Pope Francis tells Chinese Catholics to be ‘good citizens,’ not engage in ‘proselytism’
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ROME, Italy, March 6, 2020 (LifeSiteNews) – Pope Francis encouraged Chinese Catholics in the communist-run country to be “good citizens” and not to engage in “proselytism.”
“The Church wants Chinese Christians to be truly Christians, and to be good citizens,” Pope Francis said. “They should promote the Gospel, but without engaging in proselytism, and they need to achieve the unity of the divided Catholic community,” he said, likely referring to the distinction between an official state-sanctioned church and the underground church.
The Pope claimed that the Church in China “looks to the future with hope.” The remarks of the Holy Father come as part of a video presenting his prayer intentions for the month of March.
He concluded the brief video by asking for prayer “that the Church in China may persevere in its faithfulness to the Gospel and grow in unity.”
In 2018, the Vatican and the Chinese government made a deal on the latter’s role in Church affairs. The details of that deal are not public. Since the 1950s, the Vatican had supported the underground church, which is still being persecuted by the Chinese government today. The Vatican-China deal seemingly legitimized the Communist-organized Chinese Patriotic Catholic Association (CPCA), despite its allegiance to the pro-abortion, pro-contraception Chinese government over the Church.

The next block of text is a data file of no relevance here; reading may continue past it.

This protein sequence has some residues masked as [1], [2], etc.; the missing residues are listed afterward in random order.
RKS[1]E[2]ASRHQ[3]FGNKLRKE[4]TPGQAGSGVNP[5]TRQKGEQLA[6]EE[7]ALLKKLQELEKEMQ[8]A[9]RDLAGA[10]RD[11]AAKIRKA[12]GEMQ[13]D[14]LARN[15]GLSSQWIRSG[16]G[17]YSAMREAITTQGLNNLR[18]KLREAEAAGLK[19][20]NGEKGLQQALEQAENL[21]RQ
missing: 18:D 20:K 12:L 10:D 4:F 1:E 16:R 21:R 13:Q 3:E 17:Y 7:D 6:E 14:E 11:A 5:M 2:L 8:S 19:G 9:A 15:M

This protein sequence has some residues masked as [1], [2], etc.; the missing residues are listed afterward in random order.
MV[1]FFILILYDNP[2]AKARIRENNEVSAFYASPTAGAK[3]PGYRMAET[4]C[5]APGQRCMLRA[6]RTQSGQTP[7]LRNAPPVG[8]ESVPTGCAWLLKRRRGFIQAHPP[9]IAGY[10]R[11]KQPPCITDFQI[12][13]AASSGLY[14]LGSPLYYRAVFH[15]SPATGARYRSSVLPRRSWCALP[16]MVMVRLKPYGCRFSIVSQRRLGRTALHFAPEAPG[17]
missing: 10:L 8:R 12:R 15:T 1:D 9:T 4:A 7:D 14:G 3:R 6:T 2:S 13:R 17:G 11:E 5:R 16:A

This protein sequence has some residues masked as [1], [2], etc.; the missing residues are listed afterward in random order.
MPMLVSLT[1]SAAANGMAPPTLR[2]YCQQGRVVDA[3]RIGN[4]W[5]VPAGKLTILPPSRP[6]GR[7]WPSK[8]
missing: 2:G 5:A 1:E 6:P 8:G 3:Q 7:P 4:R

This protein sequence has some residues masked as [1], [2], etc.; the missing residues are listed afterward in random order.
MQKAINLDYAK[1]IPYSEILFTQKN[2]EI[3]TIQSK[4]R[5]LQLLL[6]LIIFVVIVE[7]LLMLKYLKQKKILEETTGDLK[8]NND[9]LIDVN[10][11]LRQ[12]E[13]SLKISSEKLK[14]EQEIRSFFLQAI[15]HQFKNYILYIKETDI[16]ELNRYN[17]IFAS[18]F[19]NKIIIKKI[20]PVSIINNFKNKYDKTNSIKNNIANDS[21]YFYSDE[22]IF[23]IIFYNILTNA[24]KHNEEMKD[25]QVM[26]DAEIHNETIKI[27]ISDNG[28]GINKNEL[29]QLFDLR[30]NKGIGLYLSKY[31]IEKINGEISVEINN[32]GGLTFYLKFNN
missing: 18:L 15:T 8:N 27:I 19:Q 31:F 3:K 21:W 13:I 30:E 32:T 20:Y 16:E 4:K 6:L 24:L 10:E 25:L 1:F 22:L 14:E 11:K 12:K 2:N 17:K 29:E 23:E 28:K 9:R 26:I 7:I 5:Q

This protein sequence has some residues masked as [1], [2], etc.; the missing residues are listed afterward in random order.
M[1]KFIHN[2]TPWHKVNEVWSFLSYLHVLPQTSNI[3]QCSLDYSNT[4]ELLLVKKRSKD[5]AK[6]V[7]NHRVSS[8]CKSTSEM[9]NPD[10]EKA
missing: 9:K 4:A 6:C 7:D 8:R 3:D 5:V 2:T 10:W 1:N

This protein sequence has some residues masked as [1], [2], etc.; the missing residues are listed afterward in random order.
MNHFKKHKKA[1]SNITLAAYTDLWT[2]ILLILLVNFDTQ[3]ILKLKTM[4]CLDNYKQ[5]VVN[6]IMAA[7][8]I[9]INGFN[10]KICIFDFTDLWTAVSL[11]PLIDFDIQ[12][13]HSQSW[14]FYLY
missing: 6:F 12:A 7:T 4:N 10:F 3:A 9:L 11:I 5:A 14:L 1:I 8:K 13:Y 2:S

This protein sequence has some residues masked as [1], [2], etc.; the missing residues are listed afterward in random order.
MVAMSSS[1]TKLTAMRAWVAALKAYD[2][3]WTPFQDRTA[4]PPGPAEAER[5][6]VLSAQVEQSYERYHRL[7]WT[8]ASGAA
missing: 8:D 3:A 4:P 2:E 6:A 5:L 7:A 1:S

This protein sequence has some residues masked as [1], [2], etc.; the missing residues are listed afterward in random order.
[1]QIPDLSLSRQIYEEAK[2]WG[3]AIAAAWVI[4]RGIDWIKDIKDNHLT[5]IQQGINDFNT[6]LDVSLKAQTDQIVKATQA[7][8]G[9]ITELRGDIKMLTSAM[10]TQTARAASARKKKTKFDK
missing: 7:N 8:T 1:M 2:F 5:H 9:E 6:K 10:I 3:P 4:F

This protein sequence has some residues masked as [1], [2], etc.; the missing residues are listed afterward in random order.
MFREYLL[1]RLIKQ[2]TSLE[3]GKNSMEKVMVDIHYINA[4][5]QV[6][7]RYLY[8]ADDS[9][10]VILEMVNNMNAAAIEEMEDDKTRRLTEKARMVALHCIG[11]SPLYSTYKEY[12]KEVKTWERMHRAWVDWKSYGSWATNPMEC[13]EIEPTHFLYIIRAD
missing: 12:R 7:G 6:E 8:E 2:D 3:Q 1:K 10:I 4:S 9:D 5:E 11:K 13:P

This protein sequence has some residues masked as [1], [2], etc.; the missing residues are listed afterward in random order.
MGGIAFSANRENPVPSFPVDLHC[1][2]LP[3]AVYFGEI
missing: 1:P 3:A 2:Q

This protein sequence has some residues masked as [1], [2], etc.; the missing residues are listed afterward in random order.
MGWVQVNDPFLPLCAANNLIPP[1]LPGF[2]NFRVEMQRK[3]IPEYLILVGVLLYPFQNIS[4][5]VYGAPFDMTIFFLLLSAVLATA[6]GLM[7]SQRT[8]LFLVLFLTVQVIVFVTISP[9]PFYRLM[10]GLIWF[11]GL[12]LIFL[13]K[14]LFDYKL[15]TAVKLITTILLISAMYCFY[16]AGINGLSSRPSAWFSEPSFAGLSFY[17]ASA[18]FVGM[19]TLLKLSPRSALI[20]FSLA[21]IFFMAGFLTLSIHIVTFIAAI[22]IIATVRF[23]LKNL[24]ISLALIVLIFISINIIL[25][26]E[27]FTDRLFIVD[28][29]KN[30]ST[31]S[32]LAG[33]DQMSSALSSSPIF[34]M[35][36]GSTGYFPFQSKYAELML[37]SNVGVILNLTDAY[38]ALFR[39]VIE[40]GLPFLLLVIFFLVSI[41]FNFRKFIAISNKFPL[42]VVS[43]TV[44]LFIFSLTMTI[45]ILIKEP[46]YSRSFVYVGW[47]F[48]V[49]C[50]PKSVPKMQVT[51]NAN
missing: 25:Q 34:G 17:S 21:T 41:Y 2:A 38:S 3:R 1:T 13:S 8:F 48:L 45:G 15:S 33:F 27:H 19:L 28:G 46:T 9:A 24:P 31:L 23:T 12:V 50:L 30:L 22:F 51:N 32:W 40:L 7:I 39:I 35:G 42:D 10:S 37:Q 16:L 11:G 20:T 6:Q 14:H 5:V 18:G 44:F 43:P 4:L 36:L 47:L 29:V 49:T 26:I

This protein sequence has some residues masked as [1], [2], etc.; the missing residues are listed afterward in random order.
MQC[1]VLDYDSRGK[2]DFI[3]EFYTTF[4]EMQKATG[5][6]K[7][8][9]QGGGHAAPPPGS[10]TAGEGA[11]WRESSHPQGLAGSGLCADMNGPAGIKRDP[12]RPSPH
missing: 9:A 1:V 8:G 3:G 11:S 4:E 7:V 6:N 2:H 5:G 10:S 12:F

Accordingly, while Pope Francis thinks “the Church in China looks to the future with hope,” the situation on the ground looks rather grim.
Only recently, the human rights magazine Bitter Winter reported “believers were offered monetary rewards if they agreed to ask the priests’ relatives and friends to put pressure on them to join the CPCA.”
This took place in the Diocese of Mindong in the southeastern province of Fujian. Refusing to join the CPCA, those priests are exposed to “threats, coercion, and suppression.”
The local government in a part of the diocese had invited Catholics to a meeting, telling them that priests who refuse to join the state-sanctioned “church” – for instance, Bishop Guo Xijin, an auxiliary bishop in the diocese – need to be “transformed.”
“They promised that churches would function normally as long as the priests joined” the Chinese Patriotic Catholic Association. Then, Catholics were offered bribes to help with integrating priests of the underground church into the state-sanctioned “church.”
“Moreover, the participants were asked to create compromising situations, for example, pretend to be giving money to priests or have women pose as if they are involved with them, and take photos, which would later be used to intimidate them,” Bitter Winter continued.
As a last step, priests who continue to resist “will be put under house arrest, and their power and water supply would be cut off. They will be pressured ‘until they break down, go insane, or even commit suicide.’”
Hong Kong’s Cardinal Joseph Zen has been the most prominent and outspoken critic of the secret deal between the Vatican and China.
As he had done before, Zen attacked Vatican Secretary of State, Cardinal Pietro Parolin, as “not acting for the faith.”
“I’m sorry to say, he is not a man of faith because he despises the heroes of faith,” Zen said about the cardinal who is, to a large extent, responsible for the deal between the Vatican and China.
Commenting on the deal, Zen warned that communists “never accept compromise. They want full surrender. And so now we are at the bottom. They finished the operation selling the Church.”